The Importance of the Debate

The portrayal of the Westminster Village often suggests that MPs spend much of their time, sitting around on the famous green benches, discussing issues that no one really cares about. Sometimes. But most of the time, I believe most parliamentarians are engaging with important issues, even if these issues don’t necessarily always correlate with my constituency mailbag.

For example, last week, I was in the Chamber to hear the Defence Secretary admit that the Government have performed yet another embarrassing U-turn – this time on aircraft carriers. Now it is true to say that very little of my advice surgery is spent talking to people in Barnsley about the intricacies of how fighter jets land on aircraft carriers – albeit people do talk to me a lot about defence. Yet if I was to tell them that David Cameron’s mistake has just cost the taxpayer an estimated £250million, people can obviously see why it is important we discussed this.

The same can be said of the speech I gave on Tuesday, which was focused on International Development. Again, the portrayal of the UK’s involvement in International Development, often centres’ around examples of UK aid money being spent in Indian – a country that has its own Nuclear and Space programmes. This strikes a chord with some sections of the public, despite the fact that the reality is, that the vast majority of our overseas aid budget goes on life saving vaccinations for children, on food for families who are starving to death and on ensuring there is clean running water for villages in the most remote parts of the world.

The political ‘sell’ of International Development, therefore, shouldn’t be difficult. But it tends to be, because of some of the examples that are quoted which play well with those on the right of the political spectrum who would prefer our aid budget be slashed or indeed, eradicated entirely.

As someone who has served in Afghanistan, I know all too well about what can happen to a state or a region, if the world turns it back on it, and allows it to wither. It is in the long-term interest of Britain to ensure we support, whenever we can, those that are less fortunate than ourselves. It is a trait that makes us great.

Last week I also questioned the Justice department on Legal Aid. I know that the bill has passed but I am determined to speak out for vulnerable people, especially for vulnerable women, wherever I can. It seems incredible that the Government passed a law despite Mumsnet and many other organisations warning that tens of thousands of women would be too scared to leave their violent partners because they would not be in receipt of legal aid. I am looking forward to doing a webchat in the near future with Mumsnet, where I will be voicing my concerns about the impact of this law.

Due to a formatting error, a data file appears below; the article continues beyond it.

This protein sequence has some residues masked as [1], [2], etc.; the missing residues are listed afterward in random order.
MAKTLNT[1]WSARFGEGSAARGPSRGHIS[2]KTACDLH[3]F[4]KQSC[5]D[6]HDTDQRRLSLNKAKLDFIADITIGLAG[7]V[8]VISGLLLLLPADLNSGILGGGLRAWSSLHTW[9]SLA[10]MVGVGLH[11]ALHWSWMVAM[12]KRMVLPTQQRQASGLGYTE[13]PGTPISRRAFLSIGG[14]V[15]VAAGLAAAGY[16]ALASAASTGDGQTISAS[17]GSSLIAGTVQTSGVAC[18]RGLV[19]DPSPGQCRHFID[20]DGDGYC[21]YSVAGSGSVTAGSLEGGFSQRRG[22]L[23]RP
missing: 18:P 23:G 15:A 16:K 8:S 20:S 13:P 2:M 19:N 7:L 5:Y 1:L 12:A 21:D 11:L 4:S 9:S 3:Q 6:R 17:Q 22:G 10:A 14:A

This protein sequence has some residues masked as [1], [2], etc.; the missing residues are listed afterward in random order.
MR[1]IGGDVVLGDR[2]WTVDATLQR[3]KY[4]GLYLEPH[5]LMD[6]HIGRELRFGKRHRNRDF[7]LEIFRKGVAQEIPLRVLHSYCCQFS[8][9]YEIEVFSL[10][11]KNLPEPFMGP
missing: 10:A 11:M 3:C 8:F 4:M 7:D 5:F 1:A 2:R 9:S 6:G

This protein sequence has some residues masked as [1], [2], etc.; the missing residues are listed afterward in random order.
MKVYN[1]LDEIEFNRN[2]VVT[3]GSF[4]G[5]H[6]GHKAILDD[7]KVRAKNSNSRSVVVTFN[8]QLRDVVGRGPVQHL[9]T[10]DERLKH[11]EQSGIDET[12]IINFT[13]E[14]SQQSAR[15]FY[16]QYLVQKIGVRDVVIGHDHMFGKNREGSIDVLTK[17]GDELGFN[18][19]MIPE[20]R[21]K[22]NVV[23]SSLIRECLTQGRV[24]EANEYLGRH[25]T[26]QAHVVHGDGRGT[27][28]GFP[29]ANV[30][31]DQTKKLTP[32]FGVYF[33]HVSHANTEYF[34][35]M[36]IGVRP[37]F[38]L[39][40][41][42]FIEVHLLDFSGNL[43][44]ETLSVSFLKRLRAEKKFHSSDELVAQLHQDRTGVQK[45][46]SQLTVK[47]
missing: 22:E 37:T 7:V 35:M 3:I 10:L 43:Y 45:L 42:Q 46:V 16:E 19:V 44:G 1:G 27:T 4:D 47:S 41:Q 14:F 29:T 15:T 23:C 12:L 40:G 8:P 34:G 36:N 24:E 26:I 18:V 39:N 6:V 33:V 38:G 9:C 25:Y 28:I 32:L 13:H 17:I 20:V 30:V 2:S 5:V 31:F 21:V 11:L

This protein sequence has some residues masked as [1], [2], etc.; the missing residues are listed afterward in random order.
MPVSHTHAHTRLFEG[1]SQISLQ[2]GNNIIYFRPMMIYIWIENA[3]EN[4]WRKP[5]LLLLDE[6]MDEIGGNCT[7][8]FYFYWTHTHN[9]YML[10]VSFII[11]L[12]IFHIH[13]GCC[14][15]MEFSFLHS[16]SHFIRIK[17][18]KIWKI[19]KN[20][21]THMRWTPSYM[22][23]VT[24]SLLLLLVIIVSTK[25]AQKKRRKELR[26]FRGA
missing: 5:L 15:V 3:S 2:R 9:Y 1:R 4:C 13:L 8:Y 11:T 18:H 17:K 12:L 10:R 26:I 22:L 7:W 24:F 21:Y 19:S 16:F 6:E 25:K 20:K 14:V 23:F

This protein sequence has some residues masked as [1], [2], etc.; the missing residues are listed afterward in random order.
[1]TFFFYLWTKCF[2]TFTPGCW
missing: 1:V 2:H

It was also the final opportunity for Parliament to debate this year’s Queen’s Speech. I believe, it is a speech that will be remembered more for what was not in it, than for what was. I said on the day the Queen delivered the speech, that I was bitterly disappointed that the word “jobs” was not even mentioned. Almost unbelievable in the current climate. A week later, we have seen the news that unemployment in Barnsley Central has risen, yet again.

This comes despite the fact that national unemployment fell by 45,000. I remain deeply concerned about the Government’s lack of a vision for jobs, especially in light of the Centre for Economic and Business Research warning that certain parts of the UK will experience rising unemployment every month for the next five years.

Last week has also proved that the Labour Party can be an effective opposition. George Osborne announced a £30million one-off payment which will allow Churches to recoup some of the money they would have lost under the rise in VAT. Don’t get me wrong, this is not what I believe the Government should have done (I don’t think VAT should ever have been imposed) and I want the Government to go further and support all listed buildings as well, but I support the light relief that this has given to Churches and congregations all over the country.

I’ll be asking Jeremy Hunt and John Penrose some more questions about this, as well as looking into frontline response times which continue to be hit by reckless Government cuts.

Have a good week,


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